Despite that description, though, the movie mostly falls flat.
War hero Jake Barnes (Alain Moussi) is injured fighting something in Myanmar and falls into the sea. He’s rescued and turned over to the US Military, but it is revealed he now has amnesia. Myra (Marie Avgeropoulos), an Army Intelligence officer, tries to interrogate him but mostly ends up failing. He’s rescued by Keung (Tony Jaa), a master martial artist. It turns out that Jake is a member of a group of warriors who all practice the martial art of Jiu Jitsu, which was apparently taught to humans by an alien warrior. Now, every six years, an alien champion named Brax (Ryan Tarran) challenges a number of champions in combat. If the humans win, Earth survives. If not, well, that’s all she wrote. Jake is assisted by teammates Keung, Carmen (JuJu Chan), Harrigan (Frank Grillo), and Wylie (Nicolas Cage). Unfortunately, what Jake mostly forgot is that he was Earth’s best hope, and he needs to remember that before Brax takes him down.
This movie should be amazing. It’s a movie where an alien that usually cloaks itself while hunting (Predator) challenges a number of humans to a martial arts tournament (Mortal Kombat) for the right to invade Earth (also Mortal Kombat) with Nicolas (not Johnny) Cage and Frank Grillo. Nicolas Cage plays a near-insane older martial arts master, something that should be amazing on its own. In fairness, I enjoyed most of the scenes with Cage, because, whether you like him or hate him, he’s a hell of a presence. Unfortunately, he’s criminally underused here, probably because, and I’m speculating a bit, they could only afford to have him on set for a week or so.
The actual film itself has a lot of great martial arts sequences, but it’s tough because you have to suspend the disbelief A) that these people can martial arts their way past machine guns, B) that the alien created Jiu Jitsu, C) that the alien’s technology is designed for a “fair fight,” and D) that the people delivering the lines in this movie sincerely believe A, B, and C. It’s not even that these are bad performers, it’s that it’s really hard to try and describe this movie sincerely. Even if you were undergoing these events, you probably wouldn’t react like any of the characters do, aside from maybe Nicolas Cage, who seems to be completely aware of how ridiculous this set-up is.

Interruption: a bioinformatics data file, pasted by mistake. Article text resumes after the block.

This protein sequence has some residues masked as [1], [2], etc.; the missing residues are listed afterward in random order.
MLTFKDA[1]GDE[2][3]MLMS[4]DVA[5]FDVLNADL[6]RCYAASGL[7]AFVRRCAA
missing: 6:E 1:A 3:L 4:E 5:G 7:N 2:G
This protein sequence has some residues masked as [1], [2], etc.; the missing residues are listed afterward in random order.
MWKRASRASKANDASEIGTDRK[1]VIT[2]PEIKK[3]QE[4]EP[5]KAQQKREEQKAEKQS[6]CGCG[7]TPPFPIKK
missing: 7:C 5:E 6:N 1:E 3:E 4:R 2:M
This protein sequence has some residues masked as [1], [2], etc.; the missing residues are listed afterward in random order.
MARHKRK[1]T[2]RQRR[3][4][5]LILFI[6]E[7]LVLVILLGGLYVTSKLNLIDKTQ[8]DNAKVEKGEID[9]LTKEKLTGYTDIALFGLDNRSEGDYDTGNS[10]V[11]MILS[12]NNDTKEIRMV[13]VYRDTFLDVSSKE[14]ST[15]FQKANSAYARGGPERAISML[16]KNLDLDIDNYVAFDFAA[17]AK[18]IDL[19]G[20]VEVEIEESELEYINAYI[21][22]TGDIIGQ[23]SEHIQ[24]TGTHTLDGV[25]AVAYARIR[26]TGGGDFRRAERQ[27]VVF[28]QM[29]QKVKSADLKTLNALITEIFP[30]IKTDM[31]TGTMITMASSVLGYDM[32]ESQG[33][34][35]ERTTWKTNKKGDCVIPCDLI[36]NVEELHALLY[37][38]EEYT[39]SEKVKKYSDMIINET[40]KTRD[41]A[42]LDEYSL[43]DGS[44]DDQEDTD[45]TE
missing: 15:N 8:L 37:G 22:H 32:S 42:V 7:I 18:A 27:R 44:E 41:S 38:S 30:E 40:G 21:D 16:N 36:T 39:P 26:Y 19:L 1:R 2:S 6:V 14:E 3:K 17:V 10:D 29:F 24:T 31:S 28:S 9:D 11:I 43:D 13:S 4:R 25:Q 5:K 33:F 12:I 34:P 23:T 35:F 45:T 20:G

The cinematography is okay during some of the fights, but it still seems to be incapable of properly helping the audience recognize that many of these people are really, really good at what they’re doing. JuJu Chan (from Wu Assassins) and Tony Jaa (of Ong-Bak fame) are both massively underused. When you have people who can really do top-level martial arts movies and shows, you should probably not reduce them to second-string characters.
Overall, sadly, this isn’t a great movie. If you really like Nic Cage, maybe watch just his scenes.
Nicolas Cage apparently needed money and I am so glad for that.
A drifter (Nicolas Cage) runs over a spike strip in the middle of the road in a remote Nevada town. He’s picked up by a local mechanic named Jed (Chris Warner), who tells him that he will only fix the car if he is given a large amount of cash up front. No other payment will be accepted. Unable to pay the man, the drifter is given an offer by wealthy local Tex Macadoo (Ric Reitz): spend the night shift as a janitor cleaning up the once successful but now abandoned children’s entertainment facility Willy’s Wonderland. It turns out that the animatronics inside the building are evil and will kill anyone inside at night. However, it turns out that this silent drifter may be the only one who is prepared to really clean up Willy’s Wonderland.
Unfortunately, earlier in the day, local girl Liv Hawthorne (Emily Tosta), attempted to burn the building down, but was stopped by her adopted mother Sheriff Eloise Lund (Beth Grant) and deputy Evan Olson (David Sheftell). Her friends, Chris, Kathy, Aaron, Bob, and Dan (Kai Kadlec, Caylee Cowan, Christian Del Grosso, Terayle Hill, and Jonathan Mercedes) free her and join her in her attempt to burn down the building. Damned kids will ruin everything if you let them.